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Question Number: 25218

Law 12 - Fouls and Misconduct 7/15/2011

RE: Rec and Comp Adult

Matt of Farmington, Utah USA asks...

In my daughter's game yesterday, an opponent took it upon herself to be a little silly. The ball was coming toward her in the air, and it bounced in front of her. On the upward flight of the ball, the player tugged her jersey out in front of her, and trapped the ball underneath, against her body. She then ran forward about 5-10 yds, when the Ref blew the whistle. From what my daughter overheard from the other team, the girl did it on a dare. The ref spoke to her, but did not issue a yellow card.
Now, I'm a fairly new Ref. I know what she did was wrong (everybody on the field knew that). But my question is, how does the infraction relate back to the LOTG? What would have you said to the player? Mind you these girls are U15, not U7. Thanks!

Answer provided by Referee Dennis Wickham

The foul was deliberately handling the ball. The jersey was used an an extension of the hand. I would have said 'wouldn't it be fun if that were legal?' (Subject to Ref Lacy's wise comment.)

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Answer provided by Referee Joe McHugh

Hi Matt
The player through her action deliberately handled the ball which is a direct free kick or a penalty offence. As regards what further action the referee should take is a matter for the referee on the day. She can caution the player for unsporting behaviour or she can simply admonish the player and tell her to stop being silly.

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Answer provided by Referee Nathan Lacy

Good comments above. The bottom line for me is the tenor of the match. Somebody being silly - and all are seeing the humor - handle it 'lightly'. Somebody being silly but the other team is 'not amused' - a bit more stern in how I address the issue. No silliness and the player has been problematic and is bringing the game into disrepute - caution. It all depends....... All the best,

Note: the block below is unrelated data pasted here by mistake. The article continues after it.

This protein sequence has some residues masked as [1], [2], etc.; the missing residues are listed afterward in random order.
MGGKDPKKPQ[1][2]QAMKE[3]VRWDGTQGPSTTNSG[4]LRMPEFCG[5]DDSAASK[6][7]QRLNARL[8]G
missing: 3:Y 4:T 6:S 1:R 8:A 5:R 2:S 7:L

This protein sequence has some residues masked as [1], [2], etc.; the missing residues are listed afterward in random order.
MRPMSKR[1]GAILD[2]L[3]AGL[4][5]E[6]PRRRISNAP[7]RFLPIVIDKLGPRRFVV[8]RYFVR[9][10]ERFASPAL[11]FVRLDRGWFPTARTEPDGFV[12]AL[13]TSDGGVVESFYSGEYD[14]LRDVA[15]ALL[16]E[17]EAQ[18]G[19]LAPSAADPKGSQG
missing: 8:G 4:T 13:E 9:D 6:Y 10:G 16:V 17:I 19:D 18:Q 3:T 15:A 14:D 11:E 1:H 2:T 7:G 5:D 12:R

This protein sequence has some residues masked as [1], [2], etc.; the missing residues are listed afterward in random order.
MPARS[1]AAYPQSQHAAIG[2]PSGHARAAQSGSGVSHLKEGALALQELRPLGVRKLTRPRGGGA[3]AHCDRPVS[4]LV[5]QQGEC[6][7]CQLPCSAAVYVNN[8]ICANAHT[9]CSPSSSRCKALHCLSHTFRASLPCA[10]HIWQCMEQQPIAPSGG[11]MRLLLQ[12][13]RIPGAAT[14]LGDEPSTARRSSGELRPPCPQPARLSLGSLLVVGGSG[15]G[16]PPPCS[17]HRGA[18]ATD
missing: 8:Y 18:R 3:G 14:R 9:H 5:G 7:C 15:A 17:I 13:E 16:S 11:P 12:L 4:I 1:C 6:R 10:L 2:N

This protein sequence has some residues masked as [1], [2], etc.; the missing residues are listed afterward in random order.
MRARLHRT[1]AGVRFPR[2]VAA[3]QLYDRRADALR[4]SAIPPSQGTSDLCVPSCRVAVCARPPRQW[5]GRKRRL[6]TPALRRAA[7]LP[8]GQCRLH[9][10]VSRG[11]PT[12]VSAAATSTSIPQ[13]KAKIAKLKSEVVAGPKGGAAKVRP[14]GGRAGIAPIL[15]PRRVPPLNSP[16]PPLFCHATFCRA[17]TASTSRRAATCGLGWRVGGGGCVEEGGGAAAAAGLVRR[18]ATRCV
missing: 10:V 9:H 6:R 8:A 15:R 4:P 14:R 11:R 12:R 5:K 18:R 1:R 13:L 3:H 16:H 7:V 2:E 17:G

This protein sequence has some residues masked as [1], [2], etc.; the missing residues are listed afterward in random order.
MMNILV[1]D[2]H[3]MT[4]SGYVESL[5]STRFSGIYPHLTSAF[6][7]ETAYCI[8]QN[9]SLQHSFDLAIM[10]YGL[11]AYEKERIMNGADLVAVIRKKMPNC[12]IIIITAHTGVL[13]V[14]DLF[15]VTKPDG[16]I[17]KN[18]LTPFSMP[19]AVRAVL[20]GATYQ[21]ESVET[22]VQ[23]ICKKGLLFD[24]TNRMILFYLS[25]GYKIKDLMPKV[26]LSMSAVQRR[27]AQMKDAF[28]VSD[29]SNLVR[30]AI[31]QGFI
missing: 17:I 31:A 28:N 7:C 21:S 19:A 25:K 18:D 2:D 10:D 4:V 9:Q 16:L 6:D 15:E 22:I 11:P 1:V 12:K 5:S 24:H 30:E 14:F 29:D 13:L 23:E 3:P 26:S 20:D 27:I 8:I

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Answer provided by Referee Jason Wright

For some reason, a lot of people seem to think that a 'really blatant' deliberate handling is a caution.

Deliberate handling should only be a caution if it's a tactical foul to either break up an attack or put the ball into the back of the net. Otherwise it's just a foul - no matter how intentional it is.

Of course, the other factors which Ref Lacy described also come into play.

Using any object held in the hand to stop a ball counts as deliberate handling - for instance, a player's shinpad might fall off. They're standing there fixing it up when the ball passes by, so they stick out their hand, holding the shinpad, and stop the ball with the shinpad. This is deliberate handling, and then we can consider the other factors for a potential caution.

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